Title:
AIRCRAFT-WASHING APPARATUS
United States Patent 3601832


Abstract:
SCRUBBING SELF-PROPELLED PORTABLE FRAME GUIDED FOR LONGITUDINAL MOVEMENT IN A HORIZONTAL DIRECTION, THERE BEING A PAIR OF RIGID HORIZONTAL BOOMS GUIDED ON SAID FRAME FOR VERTICAL MOVEMENT AND POWER MEANS FOR EFFECTING SUCH MOVEMENT OF THE BOOMS SIMULTANEOUSLY WITH THE HORIZONTAL MOVEMENT OF THE FRAME SO THAT THE BOOMS TRAVERSE A PATH HAVING ANY DESIRED HORIZONTAL AND VERTICAL COMPONENTS TO CONFORM SUBSTANTIALLY TO THE LONGITUDINAL PROFILE OF THE AIRCRAFT SURFACES TO BE CLEANED. Each boom supports a plurality of power-driven scrubbing means for operative engagement with the aircraft surfaces and includes articulated sections adjustable to various angular positions to clean the aircraft fuselage and rudder. An auxiliary boom composed of articulately interconnected sections is carried by and above the main boom and has power means for angularly adjusting its sections so that scrubbing means carried thereby may be positioned for operative engagement with an elevated tail surface of the aircraft. Spray nozzles carried by the respective booms and boom sections are adapted to direct a detergent solution toward the aircraft for washing purposes or, if desired, to direct deicing fluid toward the aircraft for removal of ice and snow therefrom. The scrubbing means of the booms are swingable into and from the path of the spray ejected from the nozzles so as to indirectly deliver the spray onto the aircraft surfaces, when desired, or to permit the spray to impinge directly on the surfaces of the aircraft. A lower, fixed level boom is similarly provided with spray nozzles and power-driven scrubbing means and is adapted for operation on the downwardly directed surfaces of the wing and fuselage of the aircraft.



Inventors:
COOK VERNON H
Application Number:
04/856603
Publication Date:
08/31/1971
Filing Date:
09/10/1969
Assignee:
VERNON H. COOK
Primary Class:
Other Classes:
15/97.3
International Classes:
B64F5/00; (IPC1-7): B64F5/00
Field of Search:
15/21R,21D,21E,5C,53,98,97
View Patent Images:
US Patent References:
3460177AIRCRAFT WASHING SYSTEM1969-08-12Rhinehart et al.
3439372AIRPLANE WASHING DEVICE1969-04-22Collier



Primary Examiner:
Roberts, Edward L.
Claims:
Having thus described my invention, I claim

1. In an aircraft-washing apparatus, the combination comprising:

2. Aircraft-washing apparatus as defined in claim 1, in which each said scrubbing means includes a fluid drive motor, there being a common source of pressurized fluid communicating with said fluid drive motor and with said spray nozzles.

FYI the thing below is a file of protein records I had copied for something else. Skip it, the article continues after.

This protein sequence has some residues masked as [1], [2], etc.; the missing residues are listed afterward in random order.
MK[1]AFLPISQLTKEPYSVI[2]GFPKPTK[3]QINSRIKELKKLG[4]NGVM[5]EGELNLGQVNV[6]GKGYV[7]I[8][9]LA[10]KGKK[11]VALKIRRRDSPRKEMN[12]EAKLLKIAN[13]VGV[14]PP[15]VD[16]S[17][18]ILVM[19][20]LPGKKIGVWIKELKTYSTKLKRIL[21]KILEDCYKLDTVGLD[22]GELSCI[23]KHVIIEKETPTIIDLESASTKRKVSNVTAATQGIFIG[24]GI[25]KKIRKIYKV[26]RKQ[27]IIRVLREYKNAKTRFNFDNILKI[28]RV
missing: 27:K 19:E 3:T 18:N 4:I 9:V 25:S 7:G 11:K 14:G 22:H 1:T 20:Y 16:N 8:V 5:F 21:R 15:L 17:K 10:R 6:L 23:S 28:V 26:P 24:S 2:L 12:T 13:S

3. Aircraft-washing apparatus as defined in claim 1, including an auxiliary boom and means supporting said auxiliary boom from said first-mentioned boom, at a level above that of the first-mentioned boom.

4. Aircraft-washing apparatus as defined in claim 3, including power-driven scrubbing means supported by said auxiliary boom.

5. Aircraft-washing apparatus as defined in claim 1, in which said boom is of tubular construction defining a fluid conduit in communication with said nozzles.

6. Aircraft-washing apparatus as defined in claim 5, in which said frame comprises an upright standard, said generally horizontal boom being guided for vertical movement on said standard and supported in cantilever fashion therefrom.

7. Aircraft-washing apparatus as defined in claim 6, in which said boom comprises a plurality of articulately interconnected rigid tubular section in fluidtight communication with each other, and power means for effecting relative angular adjustment of adjoining said sections, there being a plurality of said scrubbing means carried by the respective said boom sections.

8. Aircraft-washing apparatus as defined in claim 1, in which said nozzles of each boom section are all directed in a common plane parallel to said boom section, said scrubbing means for the respective boom sections being mounted for rotation about axes parallel to said respective sections and swingable about said sections into and from the paths of the spray emanating from said nozzles.

9. In an aircraft-washing apparatus, the combination comprising:

10. Aircraft-washing apparatus as defined in claim 9, including rigid brackets connected to the boom for angular adjustment therearound and having free ends projecting outwardly from the boom, said scrubbing means being carried at the free ends of said brackets, and means for selectively maintaining said brackets in various positions of angular adjustment around said boom.